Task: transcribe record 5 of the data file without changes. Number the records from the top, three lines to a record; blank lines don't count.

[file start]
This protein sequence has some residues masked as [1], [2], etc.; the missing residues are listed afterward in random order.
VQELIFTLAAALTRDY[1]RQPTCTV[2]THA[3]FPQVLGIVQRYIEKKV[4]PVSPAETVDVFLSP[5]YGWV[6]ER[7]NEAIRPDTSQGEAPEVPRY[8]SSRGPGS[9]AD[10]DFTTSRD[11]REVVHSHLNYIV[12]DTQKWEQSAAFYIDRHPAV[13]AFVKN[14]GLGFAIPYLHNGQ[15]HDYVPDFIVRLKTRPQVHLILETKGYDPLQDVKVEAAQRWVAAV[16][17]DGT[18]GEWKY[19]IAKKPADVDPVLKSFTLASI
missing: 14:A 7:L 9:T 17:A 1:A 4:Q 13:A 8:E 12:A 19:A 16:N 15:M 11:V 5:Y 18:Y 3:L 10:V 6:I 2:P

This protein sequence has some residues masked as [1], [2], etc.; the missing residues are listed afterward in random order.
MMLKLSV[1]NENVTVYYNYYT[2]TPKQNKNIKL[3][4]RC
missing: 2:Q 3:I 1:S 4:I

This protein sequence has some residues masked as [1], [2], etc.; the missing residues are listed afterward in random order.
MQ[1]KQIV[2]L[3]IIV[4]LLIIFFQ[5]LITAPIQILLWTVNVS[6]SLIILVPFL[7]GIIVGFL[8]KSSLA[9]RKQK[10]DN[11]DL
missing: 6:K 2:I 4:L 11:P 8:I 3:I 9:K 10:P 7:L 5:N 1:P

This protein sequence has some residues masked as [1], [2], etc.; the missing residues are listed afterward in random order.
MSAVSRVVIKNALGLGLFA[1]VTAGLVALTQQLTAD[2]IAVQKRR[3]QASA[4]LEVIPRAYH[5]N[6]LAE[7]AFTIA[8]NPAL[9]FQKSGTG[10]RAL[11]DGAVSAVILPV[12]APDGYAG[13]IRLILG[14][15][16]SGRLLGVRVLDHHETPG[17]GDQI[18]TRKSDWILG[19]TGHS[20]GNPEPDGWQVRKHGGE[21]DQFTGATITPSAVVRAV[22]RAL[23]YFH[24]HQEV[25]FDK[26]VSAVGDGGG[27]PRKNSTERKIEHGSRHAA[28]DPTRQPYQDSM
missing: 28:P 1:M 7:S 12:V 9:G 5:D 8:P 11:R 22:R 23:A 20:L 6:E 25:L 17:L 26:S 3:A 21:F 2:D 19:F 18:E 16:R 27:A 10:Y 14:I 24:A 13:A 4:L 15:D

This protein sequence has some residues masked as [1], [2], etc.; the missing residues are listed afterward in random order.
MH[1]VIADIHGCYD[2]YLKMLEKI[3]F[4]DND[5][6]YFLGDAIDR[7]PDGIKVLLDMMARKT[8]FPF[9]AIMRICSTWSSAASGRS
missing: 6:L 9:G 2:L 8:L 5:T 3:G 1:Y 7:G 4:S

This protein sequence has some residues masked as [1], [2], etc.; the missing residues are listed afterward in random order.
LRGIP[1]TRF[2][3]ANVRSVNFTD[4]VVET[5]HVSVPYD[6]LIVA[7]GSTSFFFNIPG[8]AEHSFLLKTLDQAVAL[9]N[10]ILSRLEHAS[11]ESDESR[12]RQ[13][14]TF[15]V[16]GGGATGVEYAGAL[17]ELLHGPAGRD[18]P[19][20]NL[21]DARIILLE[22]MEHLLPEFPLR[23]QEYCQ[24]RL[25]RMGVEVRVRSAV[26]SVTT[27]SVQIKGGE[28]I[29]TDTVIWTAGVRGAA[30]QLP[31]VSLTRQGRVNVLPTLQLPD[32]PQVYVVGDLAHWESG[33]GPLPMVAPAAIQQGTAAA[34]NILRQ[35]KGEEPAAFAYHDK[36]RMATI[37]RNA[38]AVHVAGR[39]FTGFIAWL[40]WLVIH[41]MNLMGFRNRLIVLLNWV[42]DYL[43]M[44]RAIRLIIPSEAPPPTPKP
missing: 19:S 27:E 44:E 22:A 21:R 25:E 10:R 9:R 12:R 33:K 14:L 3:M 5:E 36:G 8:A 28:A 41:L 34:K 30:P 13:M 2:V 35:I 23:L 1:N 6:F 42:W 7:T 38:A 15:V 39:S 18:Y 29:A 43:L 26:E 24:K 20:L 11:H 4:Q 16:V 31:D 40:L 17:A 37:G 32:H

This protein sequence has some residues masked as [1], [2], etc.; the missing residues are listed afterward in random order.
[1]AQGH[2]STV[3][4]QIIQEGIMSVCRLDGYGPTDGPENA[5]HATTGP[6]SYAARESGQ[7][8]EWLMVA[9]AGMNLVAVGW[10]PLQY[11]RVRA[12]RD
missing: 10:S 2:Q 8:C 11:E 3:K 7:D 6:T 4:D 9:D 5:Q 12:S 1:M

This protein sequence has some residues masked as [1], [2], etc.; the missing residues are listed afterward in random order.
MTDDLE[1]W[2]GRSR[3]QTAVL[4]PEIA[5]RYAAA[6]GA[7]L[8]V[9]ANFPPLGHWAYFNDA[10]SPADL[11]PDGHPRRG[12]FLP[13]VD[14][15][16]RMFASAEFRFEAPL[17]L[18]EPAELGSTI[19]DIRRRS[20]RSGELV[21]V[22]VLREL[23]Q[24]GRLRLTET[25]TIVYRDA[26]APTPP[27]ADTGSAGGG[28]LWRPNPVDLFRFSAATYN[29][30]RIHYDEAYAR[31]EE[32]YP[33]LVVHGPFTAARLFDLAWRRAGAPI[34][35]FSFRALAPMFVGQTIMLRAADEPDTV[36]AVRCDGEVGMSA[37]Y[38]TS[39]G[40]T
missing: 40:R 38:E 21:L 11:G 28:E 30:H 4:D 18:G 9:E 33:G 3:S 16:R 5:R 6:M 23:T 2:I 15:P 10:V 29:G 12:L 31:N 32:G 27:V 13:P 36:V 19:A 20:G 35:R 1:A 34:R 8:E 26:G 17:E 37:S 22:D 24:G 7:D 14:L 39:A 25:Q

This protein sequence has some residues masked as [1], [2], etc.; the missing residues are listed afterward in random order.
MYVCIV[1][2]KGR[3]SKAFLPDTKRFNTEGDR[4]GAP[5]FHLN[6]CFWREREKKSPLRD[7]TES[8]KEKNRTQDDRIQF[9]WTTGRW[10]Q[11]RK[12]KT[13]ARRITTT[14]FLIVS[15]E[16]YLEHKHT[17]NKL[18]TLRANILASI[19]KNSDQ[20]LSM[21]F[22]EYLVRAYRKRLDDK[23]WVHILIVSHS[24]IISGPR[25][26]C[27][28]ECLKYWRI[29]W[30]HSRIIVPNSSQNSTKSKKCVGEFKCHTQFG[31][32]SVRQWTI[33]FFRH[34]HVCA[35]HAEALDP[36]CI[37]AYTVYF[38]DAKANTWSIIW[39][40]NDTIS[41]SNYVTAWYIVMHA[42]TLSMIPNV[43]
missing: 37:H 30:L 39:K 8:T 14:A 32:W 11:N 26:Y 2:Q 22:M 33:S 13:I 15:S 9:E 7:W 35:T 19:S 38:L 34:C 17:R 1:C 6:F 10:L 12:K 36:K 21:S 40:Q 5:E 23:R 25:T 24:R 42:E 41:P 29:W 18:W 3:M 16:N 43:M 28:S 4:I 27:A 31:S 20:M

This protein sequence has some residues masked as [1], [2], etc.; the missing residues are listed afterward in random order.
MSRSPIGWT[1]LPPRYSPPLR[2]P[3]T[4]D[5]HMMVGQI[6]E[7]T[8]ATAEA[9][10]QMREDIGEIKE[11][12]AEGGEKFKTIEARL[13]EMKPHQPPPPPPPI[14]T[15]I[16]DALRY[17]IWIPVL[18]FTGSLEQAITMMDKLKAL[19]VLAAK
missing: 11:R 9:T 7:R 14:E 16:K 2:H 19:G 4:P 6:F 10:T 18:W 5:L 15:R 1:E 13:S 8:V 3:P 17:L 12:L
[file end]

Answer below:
This protein sequence has some residues masked as [1], [2], etc.; the missing residues are listed afterward in random order.
MH[1]VIADIHGCYD[2]YLKMLEKI[3]F[4]DND[5][6]YFLGDAIDR[7]PDGIKVLLDMMARKT[8]FPF[9]AIMRICSTWSSAASGRS
missing: 6:L 9:G 2:L 8:L 5:T 3:G 1:Y 7:G 4:S